The Agenda

SNAP and Anti-Poverty Policy More Broadly

Robert Rector of the Heritage Foundation argues that it is important to view the expansion of the food stamp program in the broader context of anti-poverty policy. By focusing on one program at a time, policymakers wind up neglecting the complicated ways various programs interact with each other. Edward Glaeser has called for the consolidation of anti-poverty spending to limit adverse incentives:

Well-designed programs, such as the Earned Income Tax Credit, do as much as possible to limit these negative incentives and even create some positive effects. That credit initially increases with earnings, creating an incentive to go to work; benefits taper off slowly, which limits the tendency to work too little. The design is smart, and the program seems to have encouraged employment substantially. The 1996 welfare reform that produced Temporary Aid to Needy Families was also aimed at creating better incentives for employment.

By contrast, food stamps and Medicaid (USBOMDCA) are more like old- style welfare systems that create strong incentives to earn less. To get food stamps, you typically need to have less than $2,000 in assets, so recipients are pushed to save nothing. Although food stamps typically require recipients to be employed, every extra dollar of “net income” reduces the benefit by 30 cents. Housing vouchers require recipients to earn less than 50 percent of median income in their area, and the voucher amount also decreases by 30 cents as income increases by a dollar.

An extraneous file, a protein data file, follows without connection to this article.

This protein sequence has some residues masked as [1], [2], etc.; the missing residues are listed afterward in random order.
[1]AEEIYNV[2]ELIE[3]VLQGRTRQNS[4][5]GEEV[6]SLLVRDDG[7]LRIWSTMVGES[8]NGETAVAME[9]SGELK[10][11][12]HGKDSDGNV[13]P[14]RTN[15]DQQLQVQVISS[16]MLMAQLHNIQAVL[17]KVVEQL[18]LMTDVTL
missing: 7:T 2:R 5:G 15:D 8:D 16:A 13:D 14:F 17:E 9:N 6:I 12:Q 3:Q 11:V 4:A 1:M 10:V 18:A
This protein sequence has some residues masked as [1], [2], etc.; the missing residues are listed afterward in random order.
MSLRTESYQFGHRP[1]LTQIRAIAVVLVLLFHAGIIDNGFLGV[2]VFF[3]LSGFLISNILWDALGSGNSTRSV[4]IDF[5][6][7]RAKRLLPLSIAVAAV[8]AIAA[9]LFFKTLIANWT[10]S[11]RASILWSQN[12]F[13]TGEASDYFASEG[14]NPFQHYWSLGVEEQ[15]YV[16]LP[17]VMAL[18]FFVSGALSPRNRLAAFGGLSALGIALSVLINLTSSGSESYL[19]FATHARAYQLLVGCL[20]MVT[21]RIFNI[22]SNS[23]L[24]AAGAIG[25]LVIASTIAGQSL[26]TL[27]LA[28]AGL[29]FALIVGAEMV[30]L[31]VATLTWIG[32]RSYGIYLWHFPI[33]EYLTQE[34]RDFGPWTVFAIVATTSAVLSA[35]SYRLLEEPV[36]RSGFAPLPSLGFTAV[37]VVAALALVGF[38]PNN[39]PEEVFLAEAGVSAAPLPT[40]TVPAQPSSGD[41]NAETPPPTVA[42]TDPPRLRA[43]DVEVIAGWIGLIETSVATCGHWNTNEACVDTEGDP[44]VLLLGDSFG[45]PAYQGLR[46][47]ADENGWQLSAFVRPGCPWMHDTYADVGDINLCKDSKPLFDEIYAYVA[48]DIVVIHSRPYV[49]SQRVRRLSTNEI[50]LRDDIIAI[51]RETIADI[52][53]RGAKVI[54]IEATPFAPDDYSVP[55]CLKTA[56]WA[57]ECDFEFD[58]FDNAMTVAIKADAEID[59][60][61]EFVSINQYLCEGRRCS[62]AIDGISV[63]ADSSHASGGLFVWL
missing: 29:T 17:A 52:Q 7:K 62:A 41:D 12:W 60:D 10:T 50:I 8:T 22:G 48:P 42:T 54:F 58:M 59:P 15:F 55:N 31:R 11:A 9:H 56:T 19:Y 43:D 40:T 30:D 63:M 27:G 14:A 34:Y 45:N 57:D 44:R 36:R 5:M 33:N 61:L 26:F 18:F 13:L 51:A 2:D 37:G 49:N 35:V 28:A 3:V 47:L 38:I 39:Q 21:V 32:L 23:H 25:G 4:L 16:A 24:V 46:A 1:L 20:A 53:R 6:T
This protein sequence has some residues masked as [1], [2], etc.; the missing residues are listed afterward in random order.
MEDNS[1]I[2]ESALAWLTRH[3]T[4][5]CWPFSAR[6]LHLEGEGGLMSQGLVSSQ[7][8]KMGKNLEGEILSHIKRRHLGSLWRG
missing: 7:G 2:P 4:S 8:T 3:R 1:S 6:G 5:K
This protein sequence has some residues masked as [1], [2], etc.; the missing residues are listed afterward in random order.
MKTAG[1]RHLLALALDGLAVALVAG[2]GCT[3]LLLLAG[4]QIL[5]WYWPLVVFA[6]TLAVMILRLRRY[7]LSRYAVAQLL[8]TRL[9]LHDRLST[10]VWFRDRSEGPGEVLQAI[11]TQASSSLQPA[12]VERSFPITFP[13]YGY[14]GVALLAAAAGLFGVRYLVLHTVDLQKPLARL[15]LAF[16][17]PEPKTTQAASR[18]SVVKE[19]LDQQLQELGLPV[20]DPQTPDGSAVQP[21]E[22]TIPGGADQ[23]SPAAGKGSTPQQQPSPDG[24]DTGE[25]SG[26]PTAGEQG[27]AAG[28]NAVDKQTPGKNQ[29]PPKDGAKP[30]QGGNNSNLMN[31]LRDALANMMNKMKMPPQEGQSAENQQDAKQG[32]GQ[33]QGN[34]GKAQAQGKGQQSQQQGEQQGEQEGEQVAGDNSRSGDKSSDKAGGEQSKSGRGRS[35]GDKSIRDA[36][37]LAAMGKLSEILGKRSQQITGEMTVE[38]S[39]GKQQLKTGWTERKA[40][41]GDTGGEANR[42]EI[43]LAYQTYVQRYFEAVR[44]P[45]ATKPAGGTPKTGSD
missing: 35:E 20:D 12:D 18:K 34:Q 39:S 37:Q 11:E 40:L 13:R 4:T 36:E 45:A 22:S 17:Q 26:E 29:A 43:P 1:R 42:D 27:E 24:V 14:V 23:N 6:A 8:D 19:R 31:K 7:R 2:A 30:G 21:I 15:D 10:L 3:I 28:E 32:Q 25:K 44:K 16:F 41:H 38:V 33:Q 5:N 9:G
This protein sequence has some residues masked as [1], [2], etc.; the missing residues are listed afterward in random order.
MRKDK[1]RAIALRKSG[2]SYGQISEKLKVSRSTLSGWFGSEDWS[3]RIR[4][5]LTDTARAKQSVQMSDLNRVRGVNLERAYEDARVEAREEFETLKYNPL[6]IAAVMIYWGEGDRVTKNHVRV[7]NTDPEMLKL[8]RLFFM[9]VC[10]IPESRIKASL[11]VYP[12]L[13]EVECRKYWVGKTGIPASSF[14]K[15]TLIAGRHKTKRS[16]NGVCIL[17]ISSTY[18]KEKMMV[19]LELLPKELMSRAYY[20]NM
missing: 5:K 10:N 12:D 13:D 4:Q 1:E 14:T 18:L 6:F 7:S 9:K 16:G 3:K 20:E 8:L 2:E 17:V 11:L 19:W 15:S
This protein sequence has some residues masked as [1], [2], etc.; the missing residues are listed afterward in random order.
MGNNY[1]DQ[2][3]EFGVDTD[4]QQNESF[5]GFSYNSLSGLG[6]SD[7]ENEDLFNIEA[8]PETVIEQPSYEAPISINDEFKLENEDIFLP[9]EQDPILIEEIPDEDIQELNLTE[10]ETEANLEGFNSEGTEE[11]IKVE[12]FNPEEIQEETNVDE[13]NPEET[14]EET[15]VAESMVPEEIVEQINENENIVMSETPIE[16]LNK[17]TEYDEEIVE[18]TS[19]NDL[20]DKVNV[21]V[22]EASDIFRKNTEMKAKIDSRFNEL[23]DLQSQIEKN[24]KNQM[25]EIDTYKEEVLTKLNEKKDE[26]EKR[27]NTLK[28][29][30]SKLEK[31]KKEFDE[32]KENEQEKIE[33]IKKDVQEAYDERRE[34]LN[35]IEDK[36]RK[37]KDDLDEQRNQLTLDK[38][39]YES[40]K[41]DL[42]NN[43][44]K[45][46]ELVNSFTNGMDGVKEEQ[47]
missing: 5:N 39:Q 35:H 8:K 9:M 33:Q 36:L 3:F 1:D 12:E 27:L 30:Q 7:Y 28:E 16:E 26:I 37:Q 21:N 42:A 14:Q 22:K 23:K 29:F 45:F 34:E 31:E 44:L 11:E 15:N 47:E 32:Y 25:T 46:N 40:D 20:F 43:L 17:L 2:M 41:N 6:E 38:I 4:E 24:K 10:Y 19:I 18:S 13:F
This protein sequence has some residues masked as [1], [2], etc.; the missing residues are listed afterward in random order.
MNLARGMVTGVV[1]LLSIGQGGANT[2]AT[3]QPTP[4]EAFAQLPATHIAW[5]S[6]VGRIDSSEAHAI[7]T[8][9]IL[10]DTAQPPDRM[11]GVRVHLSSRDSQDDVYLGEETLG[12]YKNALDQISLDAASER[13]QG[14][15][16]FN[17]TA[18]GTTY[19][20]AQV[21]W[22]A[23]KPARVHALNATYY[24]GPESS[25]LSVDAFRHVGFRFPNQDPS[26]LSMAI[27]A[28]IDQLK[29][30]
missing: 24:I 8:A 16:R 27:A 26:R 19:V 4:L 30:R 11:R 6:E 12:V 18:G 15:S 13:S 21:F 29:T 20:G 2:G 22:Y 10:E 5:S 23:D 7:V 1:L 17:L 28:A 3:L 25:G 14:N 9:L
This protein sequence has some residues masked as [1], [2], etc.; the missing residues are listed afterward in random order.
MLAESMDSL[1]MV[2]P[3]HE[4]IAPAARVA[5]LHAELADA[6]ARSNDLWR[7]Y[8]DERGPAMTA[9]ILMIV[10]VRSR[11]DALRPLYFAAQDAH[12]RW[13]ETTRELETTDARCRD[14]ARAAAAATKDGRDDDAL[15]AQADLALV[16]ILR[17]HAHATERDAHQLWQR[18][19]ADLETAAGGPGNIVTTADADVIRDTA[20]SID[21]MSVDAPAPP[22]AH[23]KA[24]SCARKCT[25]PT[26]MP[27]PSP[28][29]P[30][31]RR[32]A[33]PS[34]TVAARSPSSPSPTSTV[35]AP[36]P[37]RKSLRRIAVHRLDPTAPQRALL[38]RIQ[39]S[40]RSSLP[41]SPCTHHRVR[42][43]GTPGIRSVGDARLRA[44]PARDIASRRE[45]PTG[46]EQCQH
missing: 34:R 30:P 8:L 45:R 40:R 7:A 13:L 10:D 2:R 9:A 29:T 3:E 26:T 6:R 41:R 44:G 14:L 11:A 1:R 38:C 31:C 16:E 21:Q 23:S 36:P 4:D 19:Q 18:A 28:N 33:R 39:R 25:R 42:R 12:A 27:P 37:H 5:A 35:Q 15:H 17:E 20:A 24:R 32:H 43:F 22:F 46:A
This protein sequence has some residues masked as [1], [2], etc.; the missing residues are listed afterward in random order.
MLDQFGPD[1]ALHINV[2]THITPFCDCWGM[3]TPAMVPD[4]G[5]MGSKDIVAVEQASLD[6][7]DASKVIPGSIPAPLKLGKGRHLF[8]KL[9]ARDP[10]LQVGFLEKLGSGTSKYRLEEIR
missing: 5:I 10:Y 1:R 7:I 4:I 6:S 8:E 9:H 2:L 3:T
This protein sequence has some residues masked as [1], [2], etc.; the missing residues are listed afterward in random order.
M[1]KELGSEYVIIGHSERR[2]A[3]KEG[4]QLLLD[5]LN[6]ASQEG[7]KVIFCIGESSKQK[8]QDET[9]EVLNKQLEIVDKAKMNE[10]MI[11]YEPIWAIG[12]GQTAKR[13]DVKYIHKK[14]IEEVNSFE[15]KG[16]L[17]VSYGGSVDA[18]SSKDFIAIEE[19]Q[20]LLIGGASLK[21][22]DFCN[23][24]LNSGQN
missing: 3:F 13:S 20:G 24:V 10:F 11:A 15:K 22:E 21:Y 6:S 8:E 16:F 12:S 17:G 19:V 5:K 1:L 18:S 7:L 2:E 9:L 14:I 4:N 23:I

A family that gets both food stamps and a housing voucher loses more than 50 percent of each extra dollar earned in the form of reduced benefits. Medicaid (USBOMDCA) benefits, likewise, disappear with significant income or assets.

In the forthcoming National Review, Oren Cass calls for a larger rethink of anti-poverty policy. His central proposal is that while the non-working poor should continue to rely primarily on in-kind transfers, the working poor ought to be transitioned away from in-kind transfers to an expanded EITC. The goal is to make work more attractive than non-work without unduly harming the interests of those who can’t or won’t work in the formal sector. Cash transfers are more attractive than in-kind transfers because they allow for greater autonomy. If we accept Rector’s argument that anti-poverty policy ought to built around “a reciprocal obligation between taxpayers and recipients,” it makes sense that we’d want to treat those who work more generously (along some dimension) than those who do not. One way to be more generous is to actually give the working poor more generous benefits than the non-working poor, though that of course is very expensive; another is to attach fewer strings to the benefits received by the working poor, which might prove just as strong an incentive. As Glaeser observed last year, however, the ratio of federal spending on in-kind assistance (Medicaid, SNAP, and tenant- and project-based rental assistance) was 5.6x spending on cash aid (TANF, EITC). 

Elsewhere, Michael Todd of Pacific Standard offers a left-liberal defense of the SNAP program and its expansion in the post-crisis era, drawing on research from Robert A. Moffitt of Johns Hopkins University. He quotes Moffitt as follows: